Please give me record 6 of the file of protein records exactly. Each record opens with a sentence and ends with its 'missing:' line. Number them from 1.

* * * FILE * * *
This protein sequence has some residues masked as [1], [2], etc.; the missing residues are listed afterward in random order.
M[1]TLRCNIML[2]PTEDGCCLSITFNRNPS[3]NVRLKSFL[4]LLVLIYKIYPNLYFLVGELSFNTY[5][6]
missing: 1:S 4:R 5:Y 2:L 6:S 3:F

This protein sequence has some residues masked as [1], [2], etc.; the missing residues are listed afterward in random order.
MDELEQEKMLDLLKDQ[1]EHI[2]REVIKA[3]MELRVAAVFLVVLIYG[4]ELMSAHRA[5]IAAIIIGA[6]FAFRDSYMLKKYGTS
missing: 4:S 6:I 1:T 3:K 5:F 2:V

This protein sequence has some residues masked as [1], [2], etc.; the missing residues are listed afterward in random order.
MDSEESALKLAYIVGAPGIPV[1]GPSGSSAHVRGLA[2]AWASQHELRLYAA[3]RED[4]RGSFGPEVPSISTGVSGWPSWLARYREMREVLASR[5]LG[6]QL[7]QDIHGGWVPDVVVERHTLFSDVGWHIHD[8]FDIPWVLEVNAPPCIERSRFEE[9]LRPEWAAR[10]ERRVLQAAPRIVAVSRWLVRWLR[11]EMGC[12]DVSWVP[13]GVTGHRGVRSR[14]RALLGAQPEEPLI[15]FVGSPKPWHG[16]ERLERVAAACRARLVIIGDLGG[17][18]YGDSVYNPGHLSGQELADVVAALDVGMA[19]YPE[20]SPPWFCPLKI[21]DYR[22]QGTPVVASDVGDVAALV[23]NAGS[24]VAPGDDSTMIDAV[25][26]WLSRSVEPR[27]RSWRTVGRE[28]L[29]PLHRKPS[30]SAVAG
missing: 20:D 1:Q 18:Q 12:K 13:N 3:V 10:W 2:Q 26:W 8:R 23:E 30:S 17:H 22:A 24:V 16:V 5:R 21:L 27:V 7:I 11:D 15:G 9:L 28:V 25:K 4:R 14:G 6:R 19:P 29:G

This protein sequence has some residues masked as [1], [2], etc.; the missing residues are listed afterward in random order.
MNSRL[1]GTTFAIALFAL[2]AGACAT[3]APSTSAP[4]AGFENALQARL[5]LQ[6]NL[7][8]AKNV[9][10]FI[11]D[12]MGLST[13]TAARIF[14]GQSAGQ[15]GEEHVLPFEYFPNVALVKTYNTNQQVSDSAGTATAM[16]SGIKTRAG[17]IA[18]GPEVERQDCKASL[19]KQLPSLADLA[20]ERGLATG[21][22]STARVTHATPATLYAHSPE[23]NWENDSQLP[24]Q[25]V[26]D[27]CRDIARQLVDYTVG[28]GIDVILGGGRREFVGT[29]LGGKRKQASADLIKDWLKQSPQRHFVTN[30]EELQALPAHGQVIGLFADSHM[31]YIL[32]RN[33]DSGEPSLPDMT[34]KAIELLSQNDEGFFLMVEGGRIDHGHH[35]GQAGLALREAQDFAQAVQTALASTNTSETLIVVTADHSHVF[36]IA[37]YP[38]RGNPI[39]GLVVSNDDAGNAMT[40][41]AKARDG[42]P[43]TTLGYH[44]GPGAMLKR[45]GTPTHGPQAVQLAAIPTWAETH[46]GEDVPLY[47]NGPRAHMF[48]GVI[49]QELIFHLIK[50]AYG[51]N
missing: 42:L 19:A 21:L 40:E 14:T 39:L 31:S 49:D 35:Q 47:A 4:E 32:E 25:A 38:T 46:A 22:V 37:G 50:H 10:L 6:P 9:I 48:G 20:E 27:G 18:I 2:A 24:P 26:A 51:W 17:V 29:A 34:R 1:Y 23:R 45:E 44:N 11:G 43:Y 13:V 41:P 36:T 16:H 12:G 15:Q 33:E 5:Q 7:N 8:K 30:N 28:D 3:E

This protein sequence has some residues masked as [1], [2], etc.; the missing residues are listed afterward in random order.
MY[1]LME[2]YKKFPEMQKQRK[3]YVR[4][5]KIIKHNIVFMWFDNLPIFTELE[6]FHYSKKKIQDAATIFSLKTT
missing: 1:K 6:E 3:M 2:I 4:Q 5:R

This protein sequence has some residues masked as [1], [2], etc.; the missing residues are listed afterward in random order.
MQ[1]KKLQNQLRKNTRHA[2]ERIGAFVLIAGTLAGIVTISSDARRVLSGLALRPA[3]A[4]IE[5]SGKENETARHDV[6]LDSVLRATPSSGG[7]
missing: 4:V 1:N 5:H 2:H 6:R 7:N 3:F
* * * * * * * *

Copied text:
This protein sequence has some residues masked as [1], [2], etc.; the missing residues are listed afterward in random order.
MQ[1]KKLQNQLRKNTRHA[2]ERIGAFVLIAGTLAGIVTISSDARRVLSGLALRPA[3]A[4]IE[5]SGKENETARHDV[6]LDSVLRATPSSGG[7]
missing: 4:V 1:N 5:H 2:H 6:R 7:N 3:F